And Jesus answered him, “Blessed are you, Simon Bar-Jonah! For flesh and blood has not revealed this to you, but my Father who is in heaven. And I tell you, you are Peter, and on this rock I will build my church, and the gates of hell shall not prevail against it. I will give you the keys of the kingdom of heaven, and whatever you bind on earth shall be bound in heaven, and whatever you loose on earth shall be loosed in heaven.” — Matthew 16.17-19 [ESV]
Lots of Christians have made lots of claims, sane and otherwise, regarding this passage. ‘Binding’ and ‘loosing’ were popular activities amongst Pentecostal and Charismatic circles in the 1990s, while Roman Catholics consider this the moment Jesus commissions Peter as the first pope.
One aspect that seems to be missed, though, is that Christ offers Peter ‘the keys of the kingdom of heaven’. My uncle, who has been doing home improvement work at stately Chateau Sirvio periodically through the past month, mentioned this phrase and passage after dinner one night, and asked me, knowing that I have been known to exegete from my BlackBerry, to quickly look up the Greek words through my phone. What I found was yet another example of the English translation short-changing the source material.
τὰς κλεῖδας τῆς βασιλείας
The word for ‘key’ is kleis, the word ‘kingdom’, basileia. The keys of the kingdom are not keys at all. Nor is it a kingdom.
The word we have for ‘key’, like the word we have for ‘church’, does not link directly to the original biblical text. These are words with Germanic, medieval origins. As such, they stand underneath a shadow, as Carlos Gomez to Mickey Mantle: yes, they both played baseball, yes they both played center field, but one is Mickey freaking Mantle. The other, well, isn’t.
‘Key’ and ‘kingdom’ are masculine words with masculine connotations; indeed, the text is loaded with male gaze and, as discussed around these parts before, the hermeneutical work is more concerned with reinforcing doctrinal leaning than necessarily being bothered with faithful interpretation of sacred text. So, when ‘key’ and ‘kingdom’ are used to describe Christ’s commissioning of Peter, and kleis and basileia are the feminine words Christ actually uses, we have a fairly significant point of divergence.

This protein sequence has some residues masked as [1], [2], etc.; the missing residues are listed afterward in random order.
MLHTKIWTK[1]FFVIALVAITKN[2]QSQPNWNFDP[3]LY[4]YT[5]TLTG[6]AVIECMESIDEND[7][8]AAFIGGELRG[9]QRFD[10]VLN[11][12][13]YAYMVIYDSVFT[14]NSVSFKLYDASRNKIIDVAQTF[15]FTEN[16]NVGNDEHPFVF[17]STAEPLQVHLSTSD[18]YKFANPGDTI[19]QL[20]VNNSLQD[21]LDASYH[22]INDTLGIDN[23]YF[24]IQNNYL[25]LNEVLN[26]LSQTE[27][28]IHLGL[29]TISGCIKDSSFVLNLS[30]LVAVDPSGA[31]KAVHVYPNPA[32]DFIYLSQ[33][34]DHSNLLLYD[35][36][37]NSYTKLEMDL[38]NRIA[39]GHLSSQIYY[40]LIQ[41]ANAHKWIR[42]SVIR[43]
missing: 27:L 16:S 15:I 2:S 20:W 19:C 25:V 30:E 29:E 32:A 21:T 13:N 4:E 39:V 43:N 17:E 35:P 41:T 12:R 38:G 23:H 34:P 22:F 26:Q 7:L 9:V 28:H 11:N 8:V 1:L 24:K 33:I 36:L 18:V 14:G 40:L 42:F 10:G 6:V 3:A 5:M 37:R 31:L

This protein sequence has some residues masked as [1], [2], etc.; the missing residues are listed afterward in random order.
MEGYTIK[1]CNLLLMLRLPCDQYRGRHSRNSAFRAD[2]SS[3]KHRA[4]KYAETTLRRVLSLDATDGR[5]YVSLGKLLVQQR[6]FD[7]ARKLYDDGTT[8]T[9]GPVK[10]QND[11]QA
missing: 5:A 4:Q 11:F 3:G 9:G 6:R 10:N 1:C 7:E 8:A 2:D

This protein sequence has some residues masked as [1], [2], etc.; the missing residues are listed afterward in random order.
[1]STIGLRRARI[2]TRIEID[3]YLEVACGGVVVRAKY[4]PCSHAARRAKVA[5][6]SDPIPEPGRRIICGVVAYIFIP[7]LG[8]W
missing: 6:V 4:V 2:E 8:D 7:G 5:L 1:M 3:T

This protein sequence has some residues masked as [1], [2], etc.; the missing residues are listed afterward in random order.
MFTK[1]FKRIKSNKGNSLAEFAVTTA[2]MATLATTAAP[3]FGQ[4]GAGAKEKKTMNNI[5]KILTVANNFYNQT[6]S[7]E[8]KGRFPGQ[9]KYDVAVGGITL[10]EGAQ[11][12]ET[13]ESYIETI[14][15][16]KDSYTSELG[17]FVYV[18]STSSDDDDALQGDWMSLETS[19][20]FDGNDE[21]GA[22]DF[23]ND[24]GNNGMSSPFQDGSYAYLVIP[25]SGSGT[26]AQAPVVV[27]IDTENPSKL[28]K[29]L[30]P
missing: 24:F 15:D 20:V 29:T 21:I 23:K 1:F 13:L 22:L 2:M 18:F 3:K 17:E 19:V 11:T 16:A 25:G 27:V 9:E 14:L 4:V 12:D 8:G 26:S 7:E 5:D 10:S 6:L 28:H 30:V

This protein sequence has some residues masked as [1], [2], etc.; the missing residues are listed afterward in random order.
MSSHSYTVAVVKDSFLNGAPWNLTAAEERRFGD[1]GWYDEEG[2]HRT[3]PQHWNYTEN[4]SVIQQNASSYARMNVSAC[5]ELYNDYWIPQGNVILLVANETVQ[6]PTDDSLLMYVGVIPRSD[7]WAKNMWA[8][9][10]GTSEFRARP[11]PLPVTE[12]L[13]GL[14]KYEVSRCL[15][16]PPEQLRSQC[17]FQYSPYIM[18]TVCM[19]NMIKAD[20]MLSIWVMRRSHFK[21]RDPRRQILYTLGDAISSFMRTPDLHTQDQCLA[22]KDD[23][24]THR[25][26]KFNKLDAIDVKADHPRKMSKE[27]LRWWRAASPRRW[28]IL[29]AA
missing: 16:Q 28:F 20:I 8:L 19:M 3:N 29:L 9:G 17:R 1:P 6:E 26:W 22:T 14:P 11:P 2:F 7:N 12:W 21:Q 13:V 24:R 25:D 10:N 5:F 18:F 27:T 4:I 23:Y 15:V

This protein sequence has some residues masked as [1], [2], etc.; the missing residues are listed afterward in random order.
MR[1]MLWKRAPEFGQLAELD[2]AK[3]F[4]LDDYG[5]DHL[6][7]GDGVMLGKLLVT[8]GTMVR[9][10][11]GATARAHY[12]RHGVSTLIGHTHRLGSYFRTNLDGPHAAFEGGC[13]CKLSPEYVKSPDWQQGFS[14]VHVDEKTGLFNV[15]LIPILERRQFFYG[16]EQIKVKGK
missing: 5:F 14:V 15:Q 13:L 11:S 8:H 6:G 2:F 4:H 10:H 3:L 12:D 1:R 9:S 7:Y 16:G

That’s right, the phallic key and the mighty kingdom are images conveyed by the minds of the English translators, not the word-pictures used by the author or the participants in the passage itself.
That having been said, what if Matthew isn’t who we think he is? (No, not like that.) The author of Matthew is popularly characterized as the vanguard of a Jewish Christianity, that the Christ he portrays is the completed Tanakh puzzle, every piece a perfect fit for an apologia for Jewish Christians of the time. What if we’ve got it wrong? What if Matthew’s Jesus is a little more like Luke’s–the gospel at the margins, the gadfly–than we tend to recognize? In looking at Matthew’s Jesus, perhaps I’ve got it wrong, but Jesus’ statements in Matthew are at times very provocative and outright revolutionary. His miracles and follow-up teachings are designed as a one-two double deuce against the established social order.
Jesus’ proclamation over Peter isn’t that he has keys to a kingdom, the people of God are a doorway to power, able to demonstrate or not at their discretion (‘binding’ and ‘loosing’). And make no mistake, as any man in a wedded relationship with a woman knows, the power lies with the wife.
The wife, the bride of Christ, is the conduit through which the power of God is to be demonstrated in the world. Jesus isn’t giving Peter a crown and scepter, he’s giving him a lunchpail and a shovel and telling him (and by extension, his followers) to get to work. Peter, then, becomes the great and human example of what it means to succeed and fail as a Christian. (And oh, does he ever!)
Not that you’d ever notice this in a plain reading of an English Bible. Or, presumably, in the translations Evangelicals have been developing for ‘unreached people groups’ in their efforts to bring about the Rapture.
EDIT: By way of a postscript, this piece would not have been possible without resources. I am indebted to the Perseus Digital Library at Tufts University, the Online Etymology Dictionary and BPBible, powered by open source SWORD Project modules.